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MEDICAL NUTRITION THERAPY: BURN PATIENTS Amy Gabrielson.

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Presentation on theme: "MEDICAL NUTRITION THERAPY: BURN PATIENTS Amy Gabrielson."— Presentation transcript:

1 MEDICAL NUTRITION THERAPY: BURN PATIENTS Amy Gabrielson

2 Objectives Be able to classify different types of burns and their severity. Be able to understand how burns affect the body. Identify the medical treatments for burn patients. Identify the medical nutrition therapy for burn patients and its importance to the patient. Be able to understand the ethical issues that accompany burn victims.

3 Causes of Burns Burns result from physical exposure to: heat, chemicals, radiation or electricity Injury affects the skin and in some cases muscle and bone. Severity of the burns is classified by how deep the burn penetrates the body. Nelms, Sucher, Long. (2007). Burns. Nutrition Therapy and Pathophysiology. Belmont (CA): Thomson Higher Education.

4 Burn Exposure Thermal Exposure- Direct contact with a heat source i.e. hot water, flames Most common and commonly occur in the home or workplace Chemical Exposure Coming into contact with chemicals that cause a reaction on the body. Nelms, Sucher, Long. (2007). Burns. Nutrition Therapy and Pathophysiology. Belmont (CA): Thomson Higher Education.

5 Burn exposure cont… Electrical Exposure An electrical current moves through the tissue Severity correlates with voltage, location of contact and amount of time exposed Nelms, Sucher, Long. (2007). Burns. Nutrition Therapy and Pathophysiology. Belmont (CA): Thomson Higher Education.

6 Medical treatment is required for more than1.1 million burn victims each year with approximately 45,000 hospitalizations. 1 Mortality rate from burns has declined significantly over the previous several decades due to major advances in medical care. 2 1 National Institute of General Medical Sciences. Trauma, Shock, Burn and Injury: Facts and Figures. Bethesda (MD): National Institute of General Medical Sciences, National Institute of Health. Available from: 2 Nelms, Sucher, Long. (2007). Burns. Nutrition Therapy and Pathophysiology. Belmont (CA): Thomson Higher Education.

7 Burn Classifications Superficial (First Degree) Top layer of epidermis- sunburn Partial Thickness (Second Degree) Destruction of the epidermis and dermis Full Thickness (Third & Fourth Degree) Destroys all layers of skin and can involve underlying muscle, organs and bones. Morgan ED, Bledsoe SC, Barker J. (2000). Ambulatory management of burns. Am Fam Phys. 62: Nelms, Sucher, Long. (2007). Burns. Nutrition Therapy and Pathophysiology. Belmont (CA): Thomson Higher Education.

8 Medline Plus (2009)

9 Rule of 9s Makes estimation of body surface area (BSA) affected by burns. Helps assess the extent of the burn and helps provide basis for prescribing fluid and medication. Nelms, Sucher, Long. (2007). Burns. Nutrition Therapy and Pathophysiology. Belmont (CA): Thomson Higher Education. Monstrey, S, Hoeksema, H, Verbelen, J, Pirayesh, A, Blondeel, P. (2008). Assessment of burn depth and wound healing potential. Burns. 34:

10 Assessment of Burn Depth Burn depth needs to assessed to determine treatment goals and actions. Surgeons need to know burn depth to assess potential for scarring. Thermal imaging, Vital Dyes and Laser Doppler imaging Monstrey, S, Hoeksema, H, Verbelen, J, Pirayesh, A, Blondeel, P. (2008). Assessment of burn depth and wound healing potential. Burns. 34:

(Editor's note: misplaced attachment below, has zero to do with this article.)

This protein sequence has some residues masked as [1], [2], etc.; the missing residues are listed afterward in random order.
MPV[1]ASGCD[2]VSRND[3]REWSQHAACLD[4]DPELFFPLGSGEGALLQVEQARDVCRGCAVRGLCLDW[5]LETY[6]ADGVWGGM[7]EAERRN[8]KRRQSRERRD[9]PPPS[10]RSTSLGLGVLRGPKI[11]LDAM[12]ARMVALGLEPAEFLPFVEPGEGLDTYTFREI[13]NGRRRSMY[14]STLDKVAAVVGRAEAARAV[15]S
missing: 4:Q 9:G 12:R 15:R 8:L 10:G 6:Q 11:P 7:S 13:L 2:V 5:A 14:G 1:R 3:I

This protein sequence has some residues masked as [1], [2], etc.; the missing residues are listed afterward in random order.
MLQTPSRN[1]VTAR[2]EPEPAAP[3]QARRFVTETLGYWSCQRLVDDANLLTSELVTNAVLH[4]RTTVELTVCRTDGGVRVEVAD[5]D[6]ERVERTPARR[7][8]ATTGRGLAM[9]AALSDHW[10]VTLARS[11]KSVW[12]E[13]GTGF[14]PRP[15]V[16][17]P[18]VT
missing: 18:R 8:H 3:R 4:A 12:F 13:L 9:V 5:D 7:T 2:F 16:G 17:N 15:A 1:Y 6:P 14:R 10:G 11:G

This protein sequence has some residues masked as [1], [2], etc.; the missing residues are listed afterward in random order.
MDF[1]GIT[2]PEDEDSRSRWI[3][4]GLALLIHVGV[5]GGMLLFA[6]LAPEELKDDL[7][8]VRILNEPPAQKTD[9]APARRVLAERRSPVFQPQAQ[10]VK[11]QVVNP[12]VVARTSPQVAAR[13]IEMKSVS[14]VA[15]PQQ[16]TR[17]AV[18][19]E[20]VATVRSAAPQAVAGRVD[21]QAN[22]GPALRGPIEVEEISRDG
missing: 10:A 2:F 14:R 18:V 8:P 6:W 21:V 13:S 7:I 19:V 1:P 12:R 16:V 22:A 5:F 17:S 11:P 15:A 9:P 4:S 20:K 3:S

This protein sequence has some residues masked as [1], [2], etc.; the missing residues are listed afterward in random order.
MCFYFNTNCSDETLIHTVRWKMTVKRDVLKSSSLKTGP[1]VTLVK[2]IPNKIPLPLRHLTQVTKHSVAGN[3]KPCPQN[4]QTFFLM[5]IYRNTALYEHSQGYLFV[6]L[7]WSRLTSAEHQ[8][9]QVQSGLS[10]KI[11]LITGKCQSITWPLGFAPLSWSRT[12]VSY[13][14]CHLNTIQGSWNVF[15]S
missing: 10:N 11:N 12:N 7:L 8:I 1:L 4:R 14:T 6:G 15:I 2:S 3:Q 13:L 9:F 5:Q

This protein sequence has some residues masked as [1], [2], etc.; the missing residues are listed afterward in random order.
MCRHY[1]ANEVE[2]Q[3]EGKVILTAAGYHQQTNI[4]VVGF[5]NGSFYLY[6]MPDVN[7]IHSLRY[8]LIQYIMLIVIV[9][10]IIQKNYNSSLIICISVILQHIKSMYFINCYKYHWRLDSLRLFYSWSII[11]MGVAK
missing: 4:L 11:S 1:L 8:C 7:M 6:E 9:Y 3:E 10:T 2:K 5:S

11 Effects of Burn on the Body Extensive inflammatory response Rapid fluid shifts and accumulation. Hypermetabolic state Muscle protein catabolism Decrease cardiac output because of increased capillary permeability and vasodilation. Heat loss Increased blood glucose levels Burn Shock Potts, N.L., Mandleco, B.L. (2007). Pediatric Nursing: Second Edition. New York: Thomson Delmer Learning.

12 Goal of Medial Treatment Prevent tissue necrosis Maintain global tissue perfusion Prevent infection Reduce scarring

13 Medical Treatment Topical Agent- Prevents Infection Silver Sulfadiazine cream, Silver Nitrate Clean wound dressings Some wounds require skin grafting Requires multiple surgeries Nelms, Sucher, Long. (2007). Burns. Nutrition Therapy and Pathophysiology. Belmont (CA): Thomson Higher Education.

14 Nutrition Therapy Goals Promote wound healing Maintain lean body mass Restore fluid levels

15 Fluid Therapy Need for fluid resuscitation to maintain global tissue perfusion. Parkland Formula is used to calculate the amount of fluid to use to resuscitate the patient based on burn percentage. 4mL/kg/% burn in the first 24 hrs, half of which is given in the first 8 hours Be careful not to over resuscitate in fear or burn edema. Vitamin C and Vasopressin help reduce fluid requirements Tricklebank, S. (2009). Modern trends in fluid therapy for burns. Burns. 35:

16 Hypermetabolism Catecholamines, cortisol, and other glucocorticoids are increased in burn victims due to the stress state of the body causing a hypermetobolic response. Epinephrine and norepinephrine increase 10-fold in people with burns greater that 30-40%. Hypermetabolic state lasts 9-12 months after a burn. Chan, M.M., Chan, G.M. (2009). Nutrition therapy for burns in children and adults. Nutrition. 25:

17 Glucose Metabolism Accelerated gluconeogenesis, glucose oxidation and plasma clearance of glucose Blood glucose levels increase due to insulin resistance and breakdown of glycogen stores Glucagon excretion by the liver increases initially after the burn and slows down as wound heals Chan, M.M., Chan, G.M. (2009). Nutrition therapy for burns in children and adults. Nutrition. 25: Chang D. Michael, Peck Yih. (1999). Nutrition Support for Burn Injuries. J Nutr Biochem. 10: Potts, N.L., Mandleco, B.L. (2007). Pediatric Nursing: Second Edition. New York: Thomson Delmer Learning..